Reply
 
Thread Tools Display Modes
 
Old 11-09-2014, 12:41 AM   #21
Guru
 
boatpoker's Avatar
 
City: Port Credit
Country: Ontario
Vessel Name: DIRT FREE
Vessel Model: Benford Fantail 38
Join Date: Sep 2012
Posts: 2,011
Quote:
Originally Posted by Art View Post
I feel if surfaces are kept clean on zinc it does fine as anode in fresh water. If zinc is not often scrubbed clean I feel magnesium should be used in fresh water.
You should tell the US Navy, they have spent millions researching the science of metallurgy and voltage potential in fresh and salt water. You have just proven them wrong
__________________
Advertisement

__________________
If you can live with the consequences, go for it - wg
Y'am what I y'am an' thats' all that y'am - Popeye
As God is my witness, I thought turkey's could fly. Mr.C
boatpoker is offline   Reply With Quote
Old 11-09-2014, 01:21 AM   #22
Art
Guru
 
Art's Avatar
 
City: SF Bay Area
Country: USA
Vessel Model: Tollycraft 34' Tri Cabin
Join Date: Feb 2011
Posts: 7,979
Quote:
Originally Posted by boatpoker View Post
You should tell the US Navy, they have spent millions researching the science of metallurgy and voltage potential in fresh and salt water. You have just proven them wrong
There go our tax dollars again... Yet, Another Govt Fubah!
__________________

Art is offline   Reply With Quote
Old 11-09-2014, 06:07 AM   #23
Guru
 
timjet's Avatar
 
Join Date: Apr 2009
Posts: 1,905
On the ICW you will float between salt and fresh water many times so it's not practical to switch constantly and not necessary. Just leave you're zinc's in and check them every other month or so.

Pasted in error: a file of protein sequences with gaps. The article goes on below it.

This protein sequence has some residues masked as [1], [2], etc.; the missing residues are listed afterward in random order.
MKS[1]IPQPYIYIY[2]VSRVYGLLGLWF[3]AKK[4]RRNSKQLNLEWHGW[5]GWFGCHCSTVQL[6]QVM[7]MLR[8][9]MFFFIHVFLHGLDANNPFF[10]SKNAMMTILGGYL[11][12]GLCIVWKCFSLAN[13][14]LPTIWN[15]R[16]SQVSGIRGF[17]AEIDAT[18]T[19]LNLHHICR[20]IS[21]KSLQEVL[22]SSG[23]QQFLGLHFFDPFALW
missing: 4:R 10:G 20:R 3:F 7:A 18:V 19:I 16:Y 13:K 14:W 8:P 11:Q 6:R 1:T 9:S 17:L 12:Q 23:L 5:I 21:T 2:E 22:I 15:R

On my Cummins engines there are 3 zincs. The one on the upper part of the after-cooler does not sit in water when the engines are shut down so hardly ever needs changing.

Now shall we talk about the quality of zinc's?
__________________
Tim
Tampa Bay
Carver 355 ACMY Twin Cummins Diesels Sold
timjet is offline   Reply With Quote
Old 11-09-2014, 07:23 AM   #24
Art
Guru
 
Art's Avatar
 
City: SF Bay Area
Country: USA
Vessel Model: Tollycraft 34' Tri Cabin
Join Date: Feb 2011
Posts: 7,979
Quote:
Originally Posted by timjet View Post
On the ICW you will float between salt and fresh water many times so it's not practical to switch constantly and not necessary. Just leave you're zinc's in and check them every other month or so.
On my Cummins engines there are 3 zincs. The one on the upper part of the after-cooler does not sit in water when the engines are shut down so hardly ever needs changing.

Now shall we talk about the quality of zinc's?
Please do!
Art is offline   Reply With Quote
Old 11-09-2014, 09:26 AM   #25
Guru
 
City: North Charleston, SC
Country: USA
Join Date: Sep 2010
Posts: 4,390
Quote:
Originally Posted by timjet View Post
.......... Now shall we talk about the quality of zinc's?